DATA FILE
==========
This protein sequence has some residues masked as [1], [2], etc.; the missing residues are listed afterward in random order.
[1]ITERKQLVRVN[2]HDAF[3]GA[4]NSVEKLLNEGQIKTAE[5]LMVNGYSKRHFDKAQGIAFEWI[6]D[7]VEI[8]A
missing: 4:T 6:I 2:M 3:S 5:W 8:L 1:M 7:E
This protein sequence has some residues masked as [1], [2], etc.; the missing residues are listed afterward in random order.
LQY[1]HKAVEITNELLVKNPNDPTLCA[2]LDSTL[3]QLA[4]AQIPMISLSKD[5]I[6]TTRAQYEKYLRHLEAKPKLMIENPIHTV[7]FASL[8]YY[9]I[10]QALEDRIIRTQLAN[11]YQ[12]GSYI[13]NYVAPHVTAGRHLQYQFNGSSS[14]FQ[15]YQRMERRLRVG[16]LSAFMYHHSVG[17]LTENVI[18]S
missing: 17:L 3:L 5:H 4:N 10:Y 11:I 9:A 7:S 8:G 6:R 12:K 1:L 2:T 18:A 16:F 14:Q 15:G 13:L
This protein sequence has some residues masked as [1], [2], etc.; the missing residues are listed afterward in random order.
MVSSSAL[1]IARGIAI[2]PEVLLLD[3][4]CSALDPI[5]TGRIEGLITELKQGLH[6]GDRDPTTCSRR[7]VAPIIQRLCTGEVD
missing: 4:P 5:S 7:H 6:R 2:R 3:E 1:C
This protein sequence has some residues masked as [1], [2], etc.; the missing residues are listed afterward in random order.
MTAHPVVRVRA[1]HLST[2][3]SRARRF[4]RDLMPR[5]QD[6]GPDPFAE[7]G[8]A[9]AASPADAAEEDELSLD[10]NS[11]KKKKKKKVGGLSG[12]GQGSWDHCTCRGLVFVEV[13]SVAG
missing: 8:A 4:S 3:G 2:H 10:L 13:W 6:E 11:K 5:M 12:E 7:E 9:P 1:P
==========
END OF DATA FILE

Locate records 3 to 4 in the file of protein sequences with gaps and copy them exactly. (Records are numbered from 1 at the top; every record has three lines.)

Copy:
This protein sequence has some residues masked as [1], [2], etc.; the missing residues are listed afterward in random order.
MVSSSAL[1]IARGIAI[2]PEVLLLD[3][4]CSALDPI[5]TGRIEGLITELKQGLH[6]GDRDPTTCSRR[7]VAPIIQRLCTGEVD
missing: 4:P 5:S 7:H 6:R 2:R 3:E 1:C
This protein sequence has some residues masked as [1], [2], etc.; the missing residues are listed afterward in random order.
MTAHPVVRVRA[1]HLST[2][3]SRARRF[4]RDLMPR[5]QD[6]GPDPFAE[7]G[8]A[9]AASPADAAEEDELSLD[10]NS[11]KKKKKKKVGGLSG[12]GQGSWDHCTCRGLVFVEV[13]SVAG
missing: 8:A 4:S 3:G 2:H 10:L 13:W 6:E 11:K 5:M 12:E 7:E 9:P 1:P